Vision for a continental language policy in Africa

By: Ali A. Mazrui

While the United States may be described as the world's first universal nation, South Africa qualifies as Africa's first universal nation. The US population consists of people from almost every country, almost every religious persuasion, and tribal ancestry.

The South African population is not as diverse as that of the US. But while South Africa has fewer "tribes" than Nigeria, it has more distinct "races" than any other African country.

People of Malay or Dutch origin arrived in that country more than 300 years ago. Indians and Chinese go back to the 19th Century. Religious traditions entrenched across generations include indigenous faiths, liberal and racist forms of Christianity, Hinduism, and diverse schools of Islam, Buddhism and Confucianism. It is also the most secular of all African states.

The US is neither linguistically tolerant nor culturally pluralistic. Historically, the country has been a great asylum for diverse peoples running away from persecution, but it has not been a great refuge of diverse cultures. The US rescues persecuted people, but it does not rescue endangered languages or cultures. Paradoxically, while the US extends a lifeline to refugees, it sentences their imported cultures to death in a generation or two.

South Africa has started its post-apartheid era as linguistically more tolerant and culturally more pluralistic than the US. Post-apartheid South Africa recognises 11 official languages.

However, it missed the opportunity of recognising languages from three continents, by failing to include at least one South Asian language or Malay in its official list. But 11 languages from Africa and Europe are still impressive. Any of those languages may be used by a Member of Parliament in the legislative process.

The 11 languages also inform the broadcasting policy. While television is more restricted in its choice of languages, radio has been stretched to accommodate as many languages as possible.

On religion and language, the South African Constitution includes a mechanism for protecting civil liberties and cultural rights. This institutionalised protection has empowered the government to resist pressure from the US, urging South Africa to detain Muslims without trial or to harass citizens in the name of UN security concerns.

South African Islam may sometimes be more radical than average. But its radicalism is sometimes more based on subjective Jihad against local crime and drugs than objective Jihad against external enemies of Islam.

While North Africa has Arab jihadists and West and East Africa black jihadists, Southern Africa has had disproportionately South East Asian and South Asian jihadists. But most South African Muslim militants are intellectual radicals rather than security risks. They are jihadists of rhetoric rather than of rockets.

To what extent is South Africa's readiness to recognise 11 official languages a consequence of the country's prior history of apartheid? The logic of the Bantu Education Act included respect for indigenous African languages, though the respect was for the wrong reasons. The apartheid regime regarded Western education through Western languages as a radicalising experience. Westernised Africans wanted to capture, or at least share power at the centre of the society.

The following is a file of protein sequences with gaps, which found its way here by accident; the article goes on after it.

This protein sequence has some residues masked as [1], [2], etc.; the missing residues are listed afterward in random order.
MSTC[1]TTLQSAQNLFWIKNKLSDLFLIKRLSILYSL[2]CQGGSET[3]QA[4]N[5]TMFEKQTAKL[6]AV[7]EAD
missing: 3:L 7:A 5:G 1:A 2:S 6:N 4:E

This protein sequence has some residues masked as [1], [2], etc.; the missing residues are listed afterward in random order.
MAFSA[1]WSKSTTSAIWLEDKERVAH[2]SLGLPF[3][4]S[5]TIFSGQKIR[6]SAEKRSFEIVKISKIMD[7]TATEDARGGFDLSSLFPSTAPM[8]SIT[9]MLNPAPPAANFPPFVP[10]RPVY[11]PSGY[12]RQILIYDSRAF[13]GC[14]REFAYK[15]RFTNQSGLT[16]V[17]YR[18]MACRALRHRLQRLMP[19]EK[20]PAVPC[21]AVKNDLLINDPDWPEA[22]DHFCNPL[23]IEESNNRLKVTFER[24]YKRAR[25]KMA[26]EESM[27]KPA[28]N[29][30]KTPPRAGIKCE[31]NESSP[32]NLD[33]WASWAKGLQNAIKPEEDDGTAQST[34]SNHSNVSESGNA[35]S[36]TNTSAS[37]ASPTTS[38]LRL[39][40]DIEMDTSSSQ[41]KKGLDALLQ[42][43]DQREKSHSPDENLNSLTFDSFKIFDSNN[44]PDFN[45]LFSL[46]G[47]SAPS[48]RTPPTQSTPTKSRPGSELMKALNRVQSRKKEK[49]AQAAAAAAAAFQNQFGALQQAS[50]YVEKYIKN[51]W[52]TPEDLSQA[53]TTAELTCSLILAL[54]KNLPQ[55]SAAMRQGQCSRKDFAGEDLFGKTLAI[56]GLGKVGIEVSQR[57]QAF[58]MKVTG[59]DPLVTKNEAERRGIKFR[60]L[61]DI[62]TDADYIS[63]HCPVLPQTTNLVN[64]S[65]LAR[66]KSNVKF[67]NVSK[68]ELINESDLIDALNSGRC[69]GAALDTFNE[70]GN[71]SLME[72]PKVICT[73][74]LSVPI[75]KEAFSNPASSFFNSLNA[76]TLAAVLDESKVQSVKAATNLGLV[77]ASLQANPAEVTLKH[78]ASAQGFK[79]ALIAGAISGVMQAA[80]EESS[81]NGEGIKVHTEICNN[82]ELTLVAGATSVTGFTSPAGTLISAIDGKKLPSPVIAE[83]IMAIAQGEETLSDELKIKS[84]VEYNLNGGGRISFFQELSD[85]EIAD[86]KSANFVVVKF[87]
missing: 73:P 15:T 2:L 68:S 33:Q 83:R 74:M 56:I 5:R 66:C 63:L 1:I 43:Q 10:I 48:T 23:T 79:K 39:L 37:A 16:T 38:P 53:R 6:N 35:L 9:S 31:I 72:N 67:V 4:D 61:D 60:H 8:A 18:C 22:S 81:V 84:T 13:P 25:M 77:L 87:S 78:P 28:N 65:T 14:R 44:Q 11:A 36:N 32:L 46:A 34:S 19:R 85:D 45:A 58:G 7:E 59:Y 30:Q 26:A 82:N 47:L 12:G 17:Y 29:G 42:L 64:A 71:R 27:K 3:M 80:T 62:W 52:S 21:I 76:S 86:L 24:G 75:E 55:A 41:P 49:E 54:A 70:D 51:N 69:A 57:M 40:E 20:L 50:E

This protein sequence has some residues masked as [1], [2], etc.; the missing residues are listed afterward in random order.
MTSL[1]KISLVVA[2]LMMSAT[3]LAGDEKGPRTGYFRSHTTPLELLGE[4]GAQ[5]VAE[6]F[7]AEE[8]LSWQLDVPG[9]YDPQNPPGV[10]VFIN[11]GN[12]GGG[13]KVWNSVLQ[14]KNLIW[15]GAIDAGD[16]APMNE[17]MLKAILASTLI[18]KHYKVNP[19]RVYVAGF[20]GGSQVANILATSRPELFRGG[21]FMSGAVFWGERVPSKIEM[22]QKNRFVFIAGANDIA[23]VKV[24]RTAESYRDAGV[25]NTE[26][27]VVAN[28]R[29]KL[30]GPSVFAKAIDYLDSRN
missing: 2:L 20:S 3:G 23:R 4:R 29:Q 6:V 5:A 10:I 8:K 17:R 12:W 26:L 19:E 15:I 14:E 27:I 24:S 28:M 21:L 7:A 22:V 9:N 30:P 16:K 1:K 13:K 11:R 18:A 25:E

The idea of creating more culturally relevant educational institutions for black children was bound to lead not only to the Africanisation of syllabi and curricula but also to the increasing use of indigenous languages as media of instruction.

On the whole, the apartheid regime wanted to use indigenous languages as a mechanism of compartmentalising and dividing society. The post-apartheid regime seeks to utilise indigenous languages as a mechanism for integrating and uniting society. The recognition of the 11 official languages was designed to facilitate greater national integration in administration, in the legislative process, in the media as well as in schools and colleges.

While South Africa leads in devising a highly original domestic language policy, Libya under Muammar Gaddafi, is in the lead in recommending a continent-wide language policy for Africa. The Libyan leader emphasises the need for a clear language policy if Africans are serious about realising their dreams for development, independence and unity.

According to Gaddafi, African schools should teach one international European language (like English or French), one indigenous African language relevant to that particular country (like Zulu, Hausa, Wolof, Xhosa, or Kiswahili) and the Arabic language which now has more native speakers in Africa than the rest of the Arab world.

In my conversations with him, the Libyan leader did not elaborate on how he would promote a continental language policy. But I was surprised when he asked me for a copy of a book written by my father, Sheikh Al-Amin Ali Mazrui, The History of Mazrui Dynasty of Mombasa.

My father had written the book in Arabic. It was translated into English and annotated. I have no idea how the Libyan leader knew about my father's book, and why he did not ask for one of my own published works. I have since sent Gaddafi the book as requested.

The Libyan leader's interest in my father might have been influenced by the assumption that Sheikh Al-Amin embodied the three languages which Gaddafi was recommending. Sheikh Al-Amin could speak and write Kiswahili and classical Arabic. He could also speak English but not write it.

Did the Libyan leader regard my father as Exhibit A of the trilingual sub-Saharan African? This is yet to be confirmed in relation to the Libyan leader's vision of a continental language policy for Africa.

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